## Doppler
Measurement Error
The Doppler tracking
of the craft is carried out in exactly the same way as described in Detection of the Pioneer
Anomaly in Doppler Data. The
frequency of a returned signal from a craft is compared to that of the frequency
of the sent signal. If the craft is
moving relative to the ground station then the frequency of the returned
signal will be different to that sent.
If the difference is not what is expected then some unknown
acceleration could be changing the velocity of the craft. This method has
associated errors which are inherent to the system and fundamentally limit
the accuracy of Doppler measurements.
Two of the main errors are presented below in detail. To summarise: if a craft is observed for
1000 seconds the two sources of errors studied in this section contribute to
an error of 0.0006 mm/s (X-band) on the Doppler measurement. This error comes about due to the choices
of the project design. Choices to do
with observation time, radio signal strength and noise levels. Which for an
unknown acceleration the size of the Pioneer Anomaly provides an observed
Anomaly Doppler velocity of 0.0009±0.0006 mm/s. Looking at this
and information presented below it is obvious that current technology is
capable of detecting the Pioneer Anomaly. The accuracy with
which the gradient of a Doppler velocity against time plot can be calculated
is dependent on the errors on the individual Doppler shift frequencies; each
data point. The error on the Doppler shift
propagates to the Doppler residual and then onto the Doppler velocity. The error on the
Doppler measurement is given by a standard deviation on the Doppler
velocity. This section of the project characterises
the magnitudes of some Doppler errors in X-band and then considers in the
light of these how the accuracy of interpreting the observed data is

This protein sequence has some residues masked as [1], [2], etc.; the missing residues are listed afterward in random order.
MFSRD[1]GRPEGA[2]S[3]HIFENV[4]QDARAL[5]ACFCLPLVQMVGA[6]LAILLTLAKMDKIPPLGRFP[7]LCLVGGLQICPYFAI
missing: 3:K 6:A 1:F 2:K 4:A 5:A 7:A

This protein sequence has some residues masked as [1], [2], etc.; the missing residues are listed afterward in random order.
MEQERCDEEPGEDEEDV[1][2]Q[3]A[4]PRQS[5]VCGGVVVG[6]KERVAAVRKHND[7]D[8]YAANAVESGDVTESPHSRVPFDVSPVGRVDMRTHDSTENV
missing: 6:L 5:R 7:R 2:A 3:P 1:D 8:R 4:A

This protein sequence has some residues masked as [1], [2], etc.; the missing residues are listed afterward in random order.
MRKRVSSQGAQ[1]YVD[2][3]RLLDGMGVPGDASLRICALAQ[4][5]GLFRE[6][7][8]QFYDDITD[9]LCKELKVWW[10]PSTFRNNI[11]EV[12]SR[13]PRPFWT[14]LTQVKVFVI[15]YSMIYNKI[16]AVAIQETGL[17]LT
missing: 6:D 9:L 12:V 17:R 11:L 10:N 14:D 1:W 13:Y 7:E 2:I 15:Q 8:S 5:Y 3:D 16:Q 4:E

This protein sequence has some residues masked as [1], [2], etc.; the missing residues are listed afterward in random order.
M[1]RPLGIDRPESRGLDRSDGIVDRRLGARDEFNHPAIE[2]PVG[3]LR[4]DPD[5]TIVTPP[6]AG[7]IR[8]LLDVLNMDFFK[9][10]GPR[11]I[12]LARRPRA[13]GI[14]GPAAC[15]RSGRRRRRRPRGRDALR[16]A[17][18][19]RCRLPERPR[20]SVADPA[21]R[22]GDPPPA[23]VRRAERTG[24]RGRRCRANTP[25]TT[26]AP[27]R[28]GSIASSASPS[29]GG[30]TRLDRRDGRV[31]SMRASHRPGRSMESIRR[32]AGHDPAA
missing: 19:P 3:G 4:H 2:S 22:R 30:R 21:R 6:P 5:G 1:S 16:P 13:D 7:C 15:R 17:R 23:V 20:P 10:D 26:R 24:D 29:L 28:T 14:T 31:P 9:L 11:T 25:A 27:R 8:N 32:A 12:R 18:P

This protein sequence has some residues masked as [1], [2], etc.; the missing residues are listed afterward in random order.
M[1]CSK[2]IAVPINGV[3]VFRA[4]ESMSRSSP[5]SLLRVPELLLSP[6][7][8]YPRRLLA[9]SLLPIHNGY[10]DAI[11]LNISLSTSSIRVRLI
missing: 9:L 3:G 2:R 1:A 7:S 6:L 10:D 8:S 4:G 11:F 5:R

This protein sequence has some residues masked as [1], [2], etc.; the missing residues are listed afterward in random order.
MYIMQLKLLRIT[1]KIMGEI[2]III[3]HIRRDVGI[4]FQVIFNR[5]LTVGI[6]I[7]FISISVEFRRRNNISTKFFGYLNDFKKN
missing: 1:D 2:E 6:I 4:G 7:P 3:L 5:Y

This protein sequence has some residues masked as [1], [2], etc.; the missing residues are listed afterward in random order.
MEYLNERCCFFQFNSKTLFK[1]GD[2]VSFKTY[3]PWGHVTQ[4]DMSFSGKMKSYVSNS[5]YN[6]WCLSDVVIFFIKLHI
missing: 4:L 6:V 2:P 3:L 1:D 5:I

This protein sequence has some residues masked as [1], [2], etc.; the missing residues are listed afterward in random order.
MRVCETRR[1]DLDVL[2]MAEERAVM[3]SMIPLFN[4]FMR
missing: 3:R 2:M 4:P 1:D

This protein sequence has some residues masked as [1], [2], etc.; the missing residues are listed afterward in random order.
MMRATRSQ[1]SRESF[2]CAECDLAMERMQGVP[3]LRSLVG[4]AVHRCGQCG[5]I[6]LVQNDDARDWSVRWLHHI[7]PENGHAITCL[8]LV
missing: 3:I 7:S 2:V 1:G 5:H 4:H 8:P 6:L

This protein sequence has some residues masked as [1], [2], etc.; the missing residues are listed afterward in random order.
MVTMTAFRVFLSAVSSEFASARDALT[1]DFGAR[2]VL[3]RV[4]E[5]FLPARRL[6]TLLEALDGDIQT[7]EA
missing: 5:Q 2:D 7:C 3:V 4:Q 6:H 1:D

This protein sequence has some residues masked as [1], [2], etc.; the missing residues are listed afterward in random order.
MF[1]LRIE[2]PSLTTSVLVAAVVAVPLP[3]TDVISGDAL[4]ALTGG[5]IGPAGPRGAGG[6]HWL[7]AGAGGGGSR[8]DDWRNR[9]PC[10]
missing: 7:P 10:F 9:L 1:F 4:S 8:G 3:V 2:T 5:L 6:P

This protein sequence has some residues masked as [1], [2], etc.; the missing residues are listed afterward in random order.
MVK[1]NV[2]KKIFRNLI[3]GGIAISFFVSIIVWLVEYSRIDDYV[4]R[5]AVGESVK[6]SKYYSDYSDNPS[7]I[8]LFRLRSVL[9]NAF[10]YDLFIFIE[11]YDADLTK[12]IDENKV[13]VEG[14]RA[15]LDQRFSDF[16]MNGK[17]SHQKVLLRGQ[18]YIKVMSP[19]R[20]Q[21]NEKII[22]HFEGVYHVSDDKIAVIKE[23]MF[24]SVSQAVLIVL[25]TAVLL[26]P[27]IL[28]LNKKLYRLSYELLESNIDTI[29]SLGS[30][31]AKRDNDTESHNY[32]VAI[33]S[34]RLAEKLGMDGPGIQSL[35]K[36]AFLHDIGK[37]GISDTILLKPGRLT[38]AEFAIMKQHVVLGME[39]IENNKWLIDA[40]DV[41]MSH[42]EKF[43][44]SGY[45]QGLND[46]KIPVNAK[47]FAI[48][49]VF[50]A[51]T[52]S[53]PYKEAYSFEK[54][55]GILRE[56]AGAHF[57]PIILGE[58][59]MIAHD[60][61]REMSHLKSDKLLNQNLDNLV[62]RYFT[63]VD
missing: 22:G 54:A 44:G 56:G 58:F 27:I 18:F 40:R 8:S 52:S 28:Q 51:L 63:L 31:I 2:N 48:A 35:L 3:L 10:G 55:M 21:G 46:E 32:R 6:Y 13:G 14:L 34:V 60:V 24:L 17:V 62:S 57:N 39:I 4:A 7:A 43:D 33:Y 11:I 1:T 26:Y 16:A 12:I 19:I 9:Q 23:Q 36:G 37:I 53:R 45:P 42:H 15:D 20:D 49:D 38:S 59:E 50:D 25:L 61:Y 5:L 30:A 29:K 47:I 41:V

constrained. The signal
received during an integration time is characteristic of an additive white
Gaussian noise source (AWGN). The AWGN
is due to the fact that the Doppler velocity comes from a counting process
and the result forms a Gaussian profile which has a statistically inherent
distribution; Doppler jitter. The
distribution of the Gaussian is characterised by the standard deviation of
the profile which can be calculated as a function of parameters associated
with the telemetry link; equation 1.
(1) The telemetry link
parameters designed by this project which are appropriate to determine
the Doppler jitter using equation 1 are shown in table 1.
Table 1 shows a
Doppler jitter of 0.011 mm/s. This can
be compared to the quoted value of 0.03 mm/s for the NASA Deep Space Network Along with
Doppler jitter there is an error on the Doppler velocity measurement due to
the instability of the generated reference frequencies. The accuracy to which the reference
frequency is generated is characterised by the Allan deviation of the
oscillator (σ
(2) The Allan
deviation is a function of integration time, and is given for systems with
respect to standard Doppler integration times. Currently Allan deviations vary from 10 The Allan
deviation adds an error to the Doppler velocity, σ
(3)vii Equation 3 gives
the error on the Doppler velocity over an observation time with number of
samples N. For the current design the
error due to Allan deviation at the ground station is 0.0001 mm/s during one
integration period of 1000s.
Doppler jitter
and Allan deviation are the two main inherent sources of noise
considered. Table 3 summarises the
values of the errors on the measured Doppler velocity over an integration time
of 1000s.
The error on a measured
Doppler velocity due to Allan deviation is nine times smaller than the
Pioneer Anomaly Doppler velocity and two thirds the size for Doppler
jitter. Therefore in one measurement
the Pioneer Anomaly can potentially be observed but not with a high level of
accuracy. To achieve higher accuracy
measurements are made over an observation time collecting a set of Doppler
velocities. Equation 1 shows
that Doppler jitter is independent of observation time and equation 3 shows
that the error due to Allan deviation is proportional to one over the square
root of the observation time.
Therefore during the observation time the error on the Doppler
velocity measurement decreases.
Graph 1 shows
that below 1000 seconds the inherent Doppler errors mask the Pioneer Anomaly
Doppler velocity but once the craft has been tracked for over 1000 seconds
(one integration period) the Doppler error values are below that due to the
Pioneer Anomaly. |

[1] *Radiometric
Tracking Techniques for Deep Space
Navigation*, JPL Deep Space Communications and Navigation Series, Wiley

[2] Nieto,
M.N., Turyshev, S.G., 2004, ‘Finding the Origin of the Pioneer Anomaly’, Class.
Quantum Grav. **21**, 4005-4023